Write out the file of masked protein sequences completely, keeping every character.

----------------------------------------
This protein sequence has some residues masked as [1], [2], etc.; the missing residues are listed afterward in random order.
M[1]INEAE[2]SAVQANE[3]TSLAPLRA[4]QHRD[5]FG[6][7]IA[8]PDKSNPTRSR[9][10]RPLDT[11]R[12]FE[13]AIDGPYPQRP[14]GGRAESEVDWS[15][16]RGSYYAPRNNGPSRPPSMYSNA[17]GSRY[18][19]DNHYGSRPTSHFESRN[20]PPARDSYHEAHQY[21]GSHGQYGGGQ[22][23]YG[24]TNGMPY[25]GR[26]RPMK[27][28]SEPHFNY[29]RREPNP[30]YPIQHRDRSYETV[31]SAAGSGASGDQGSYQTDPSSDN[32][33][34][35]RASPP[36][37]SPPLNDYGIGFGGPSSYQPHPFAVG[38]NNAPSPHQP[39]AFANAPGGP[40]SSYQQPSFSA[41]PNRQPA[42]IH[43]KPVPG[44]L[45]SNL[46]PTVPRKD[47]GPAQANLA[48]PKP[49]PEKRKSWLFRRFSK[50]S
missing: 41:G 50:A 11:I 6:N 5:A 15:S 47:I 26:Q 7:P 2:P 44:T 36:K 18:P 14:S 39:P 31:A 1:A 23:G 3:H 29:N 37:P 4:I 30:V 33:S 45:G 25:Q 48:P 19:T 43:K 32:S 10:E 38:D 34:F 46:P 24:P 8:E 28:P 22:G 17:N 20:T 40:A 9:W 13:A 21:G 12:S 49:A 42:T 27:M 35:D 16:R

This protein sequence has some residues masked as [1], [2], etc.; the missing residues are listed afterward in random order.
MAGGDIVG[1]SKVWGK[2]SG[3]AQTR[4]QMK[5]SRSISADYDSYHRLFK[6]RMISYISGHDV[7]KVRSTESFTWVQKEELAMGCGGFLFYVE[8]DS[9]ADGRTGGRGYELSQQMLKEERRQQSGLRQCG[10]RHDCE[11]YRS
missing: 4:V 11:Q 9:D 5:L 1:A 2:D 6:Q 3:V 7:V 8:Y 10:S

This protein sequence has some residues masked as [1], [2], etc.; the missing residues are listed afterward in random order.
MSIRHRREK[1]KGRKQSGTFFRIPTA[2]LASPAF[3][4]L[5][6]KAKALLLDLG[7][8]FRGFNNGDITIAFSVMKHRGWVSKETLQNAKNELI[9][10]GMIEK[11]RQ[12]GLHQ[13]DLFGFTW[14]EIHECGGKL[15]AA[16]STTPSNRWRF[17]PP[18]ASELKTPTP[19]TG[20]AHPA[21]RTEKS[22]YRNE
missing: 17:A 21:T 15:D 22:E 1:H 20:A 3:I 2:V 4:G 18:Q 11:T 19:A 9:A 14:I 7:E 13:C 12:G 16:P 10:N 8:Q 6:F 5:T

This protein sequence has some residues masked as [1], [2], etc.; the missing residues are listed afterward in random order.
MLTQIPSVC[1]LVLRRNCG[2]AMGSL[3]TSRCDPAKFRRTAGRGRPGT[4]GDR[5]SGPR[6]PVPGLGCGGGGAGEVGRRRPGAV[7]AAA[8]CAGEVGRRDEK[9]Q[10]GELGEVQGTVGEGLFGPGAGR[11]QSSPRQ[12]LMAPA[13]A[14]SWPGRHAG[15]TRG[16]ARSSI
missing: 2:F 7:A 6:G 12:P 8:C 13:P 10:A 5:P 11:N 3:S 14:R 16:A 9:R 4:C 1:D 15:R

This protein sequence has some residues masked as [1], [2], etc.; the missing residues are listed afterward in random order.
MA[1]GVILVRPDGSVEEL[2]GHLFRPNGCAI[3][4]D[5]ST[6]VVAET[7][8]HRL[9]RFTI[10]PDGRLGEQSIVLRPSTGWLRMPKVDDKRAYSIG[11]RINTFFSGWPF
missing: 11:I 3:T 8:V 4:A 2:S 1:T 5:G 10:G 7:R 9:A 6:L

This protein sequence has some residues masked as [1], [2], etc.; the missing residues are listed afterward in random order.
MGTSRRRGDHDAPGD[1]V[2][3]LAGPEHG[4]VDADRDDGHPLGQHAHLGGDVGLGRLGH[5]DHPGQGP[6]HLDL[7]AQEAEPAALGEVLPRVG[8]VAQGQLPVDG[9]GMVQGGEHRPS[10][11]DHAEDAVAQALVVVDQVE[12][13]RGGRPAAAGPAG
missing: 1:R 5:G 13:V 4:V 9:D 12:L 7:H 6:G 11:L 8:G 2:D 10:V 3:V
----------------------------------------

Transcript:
This protein sequence has some residues masked as [1], [2], etc.; the missing residues are listed afterward in random order.
M[1]INEAE[2]SAVQANE[3]TSLAPLRA[4]QHRD[5]FG[6][7]IA[8]PDKSNPTRSR[9][10]RPLDT[11]R[12]FE[13]AIDGPYPQRP[14]GGRAESEVDWS[15][16]RGSYYAPRNNGPSRPPSMYSNA[17]GSRY[18][19]DNHYGSRPTSHFESRN[20]PPARDSYHEAHQY[21]GSHGQYGGGQ[22][23]YG[24]TNGMPY[25]GR[26]RPMK[27][28]SEPHFNY[29]RREPNP[30]YPIQHRDRSYETV[31]SAAGSGASGDQGSYQTDPSSDN[32][33][34][35]RASPP[36][37]SPPLNDYGIGFGGPSSYQPHPFAVG[38]NNAPSPHQP[39]AFANAPGGP[40]SSYQQPSFSA[41]PNRQPA[42]IH[43]KPVPG[44]L[45]SNL[46]PTVPRKD[47]GPAQANLA[48]PKP[49]PEKRKSWLFRRFSK[50]S
missing: 41:G 50:A 11:I 6:N 5:A 15:S 47:I 26:Q 7:P 2:P 44:T 36:K 18:P 14:S 39:P 31:A 1:A 23:G 3:H 29:N 37:P 4:I 30:V 33:S 45:G 25:Q 48:P 19:T 43:K 32:S 10:E 38:D 34:F 46:P 24:P 8:E 28:P 22:G 17:N 20:T 40:A 9:W 13:A 21:G 12:S 49:A 42:T 27:M 35:D 16:R

This protein sequence has some residues masked as [1], [2], etc.; the missing residues are listed afterward in random order.
MAGGDIVG[1]SKVWGK[2]SG[3]AQTR[4]QMK[5]SRSISADYDSYHRLFK[6]RMISYISGHDV[7]KVRSTESFTWVQKEELAMGCGGFLFYVE[8]DS[9]ADGRTGGRGYELSQQMLKEERRQQSGLRQCG[10]RHDCE[11]YRS
missing: 4:V 11:Q 9:D 5:L 1:A 2:D 6:Q 3:V 7:V 8:Y 10:S

This protein sequence has some residues masked as [1], [2], etc.; the missing residues are listed afterward in random order.
MSIRHRREK[1]KGRKQSGTFFRIPTA[2]LASPAF[3][4]L[5][6]KAKALLLDLG[7][8]FRGFNNGDITIAFSVMKHRGWVSKETLQNAKNELI[9][10]GMIEK[11]RQ[12]GLHQ[13]DLFGFTW[14]EIHECGGKL[15]AA[16]STTPSNRWRF[17]PP[18]ASELKTPTP[19]TG[20]AHPA[21]RTEKS[22]YRNE
missing: 17:A 21:T 15:D 22:E 1:H 20:A 3:I 2:V 4:G 18:Q 11:T 19:A 9:A 14:I 7:E 13:C 12:G 16:P 10:N 8:Q 6:F 5:T

This protein sequence has some residues masked as [1], [2], etc.; the missing residues are listed afterward in random order.
MLTQIPSVC[1]LVLRRNCG[2]AMGSL[3]TSRCDPAKFRRTAGRGRPGT[4]GDR[5]SGPR[6]PVPGLGCGGGGAGEVGRRRPGAV[7]AAA[8]CAGEVGRRDEK[9]Q[10]GELGEVQGTVGEGLFGPGAGR[11]QSSPRQ[12]LMAPA[13]A[14]SWPGRHAG[15]TRG[16]ARSSI
missing: 2:F 7:A 6:G 12:P 8:C 13:P 10:A 5:P 11:N 3:S 14:R 16:A 9:R 4:C 1:D 15:R

This protein sequence has some residues masked as [1], [2], etc.; the missing residues are listed afterward in random order.
MA[1]GVILVRPDGSVEEL[2]GHLFRPNGCAI[3][4]D[5]ST[6]VVAET[7][8]HRL[9]RFTI[10]PDGRLGEQSIVLRPSTGWLRMPKVDDKRAYSIG[11]RINTFFSGWPF
missing: 11:I 3:T 8:V 4:A 2:S 1:T 5:G 10:G 7:R 9:A 6:L

This protein sequence has some residues masked as [1], [2], etc.; the missing residues are listed afterward in random order.
MGTSRRRGDHDAPGD[1]V[2][3]LAGPEHG[4]VDADRDDGHPLGQHAHLGGDVGLGRLGH[5]DHPGQGP[6]HLDL[7]AQEAEPAALGEVLPRVG[8]VAQGQLPVDG[9]GMVQGGEHRPS[10][11]DHAEDAVAQALVVVDQVE[12][13]RGGRPAAAGPAG
missing: 1:R 5:G 13:V 4:V 9:D 12:L 7:H 6:G 11:L 8:G 2:D 10:V 3:V